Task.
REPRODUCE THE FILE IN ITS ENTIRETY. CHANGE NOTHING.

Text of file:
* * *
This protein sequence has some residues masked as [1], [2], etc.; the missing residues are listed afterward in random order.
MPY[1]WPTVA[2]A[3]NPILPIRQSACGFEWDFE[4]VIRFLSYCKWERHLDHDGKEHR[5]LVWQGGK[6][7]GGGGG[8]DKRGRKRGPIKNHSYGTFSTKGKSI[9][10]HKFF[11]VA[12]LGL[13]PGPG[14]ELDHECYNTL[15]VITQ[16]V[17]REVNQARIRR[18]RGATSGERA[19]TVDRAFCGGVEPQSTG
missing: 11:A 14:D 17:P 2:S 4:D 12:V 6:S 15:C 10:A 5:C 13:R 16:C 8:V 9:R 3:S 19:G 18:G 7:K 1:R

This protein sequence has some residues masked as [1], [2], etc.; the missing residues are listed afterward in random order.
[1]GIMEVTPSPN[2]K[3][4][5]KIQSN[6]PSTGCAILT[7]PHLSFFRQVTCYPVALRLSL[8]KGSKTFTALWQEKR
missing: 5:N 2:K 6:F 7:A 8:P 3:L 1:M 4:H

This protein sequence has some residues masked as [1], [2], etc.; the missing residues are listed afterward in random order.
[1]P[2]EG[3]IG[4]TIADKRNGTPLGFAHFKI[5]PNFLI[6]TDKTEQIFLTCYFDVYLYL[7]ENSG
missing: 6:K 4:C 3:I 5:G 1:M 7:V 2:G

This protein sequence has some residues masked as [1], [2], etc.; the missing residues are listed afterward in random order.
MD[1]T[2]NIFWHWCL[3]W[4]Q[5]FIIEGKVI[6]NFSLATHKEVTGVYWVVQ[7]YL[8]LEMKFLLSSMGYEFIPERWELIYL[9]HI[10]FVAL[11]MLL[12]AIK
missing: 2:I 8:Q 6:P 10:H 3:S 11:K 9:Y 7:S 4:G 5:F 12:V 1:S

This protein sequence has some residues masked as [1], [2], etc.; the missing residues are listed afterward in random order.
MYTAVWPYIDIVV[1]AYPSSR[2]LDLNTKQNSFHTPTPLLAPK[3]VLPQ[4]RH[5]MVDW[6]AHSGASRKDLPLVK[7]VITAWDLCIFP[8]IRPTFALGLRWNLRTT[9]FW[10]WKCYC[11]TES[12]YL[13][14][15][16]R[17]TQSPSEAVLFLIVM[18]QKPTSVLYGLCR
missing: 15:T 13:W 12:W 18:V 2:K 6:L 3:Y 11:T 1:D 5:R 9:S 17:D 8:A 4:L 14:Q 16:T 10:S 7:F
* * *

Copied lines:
This protein sequence has some residues masked as [1], [2], etc.; the missing residues are listed afterward in random order.
MPY[1]WPTVA[2]A[3]NPILPIRQSACGFEWDFE[4]VIRFLSYCKWERHLDHDGKEHR[5]LVWQGGK[6][7]GGGGG[8]DKRGRKRGPIKNHSYGTFSTKGKSI[9][10]HKFF[11]VA[12]LGL[13]PGPG[14]ELDHECYNTL[15]VITQ[16]V[17]REVNQARIRR[18]RGATSGERA[19]TVDRAFCGGVEPQSTG
missing: 11:A 14:D 17:P 2:S 4:D 12:V 6:S 15:C 10:A 5:C 13:R 16:C 8:V 9:R 3:S 19:G 18:G 7:K 1:R

This protein sequence has some residues masked as [1], [2], etc.; the missing residues are listed afterward in random order.
[1]GIMEVTPSPN[2]K[3][4][5]KIQSN[6]PSTGCAILT[7]PHLSFFRQVTCYPVALRLSL[8]KGSKTFTALWQEKR
missing: 5:N 2:K 6:F 7:A 8:P 3:L 1:M 4:H

This protein sequence has some residues masked as [1], [2], etc.; the missing residues are listed afterward in random order.
[1]P[2]EG[3]IG[4]TIADKRNGTPLGFAHFKI[5]PNFLI[6]TDKTEQIFLTCYFDVYLYL[7]ENSG
missing: 6:K 4:C 3:I 5:G 1:M 7:V 2:G

This protein sequence has some residues masked as [1], [2], etc.; the missing residues are listed afterward in random order.
MD[1]T[2]NIFWHWCL[3]W[4]Q[5]FIIEGKVI[6]NFSLATHKEVTGVYWVVQ[7]YL[8]LEMKFLLSSMGYEFIPERWELIYL[9]HI[10]FVAL[11]MLL[12]AIK
missing: 2:I 8:Q 6:P 10:H 3:S 11:K 9:Y 7:S 4:G 5:F 12:V 1:S

This protein sequence has some residues masked as [1], [2], etc.; the missing residues are listed afterward in random order.
MYTAVWPYIDIVV[1]AYPSSR[2]LDLNTKQNSFHTPTPLLAPK[3]VLPQ[4]RH[5]MVDW[6]AHSGASRKDLPLVK[7]VITAWDLCIFP[8]IRPTFALGLRWNLRTT[9]FW[10]WKCYC[11]TES[12]YL[13][14][15][16]R[17]TQSPSEAVLFLIVM[18]QKPTSVLYGLCR
missing: 15:T 13:W 12:W 18:V 2:K 6:L 3:Y 11:T 1:D 5:R 9:S 17:D 8:A 4:L 14:Q 16:T 10:S 7:F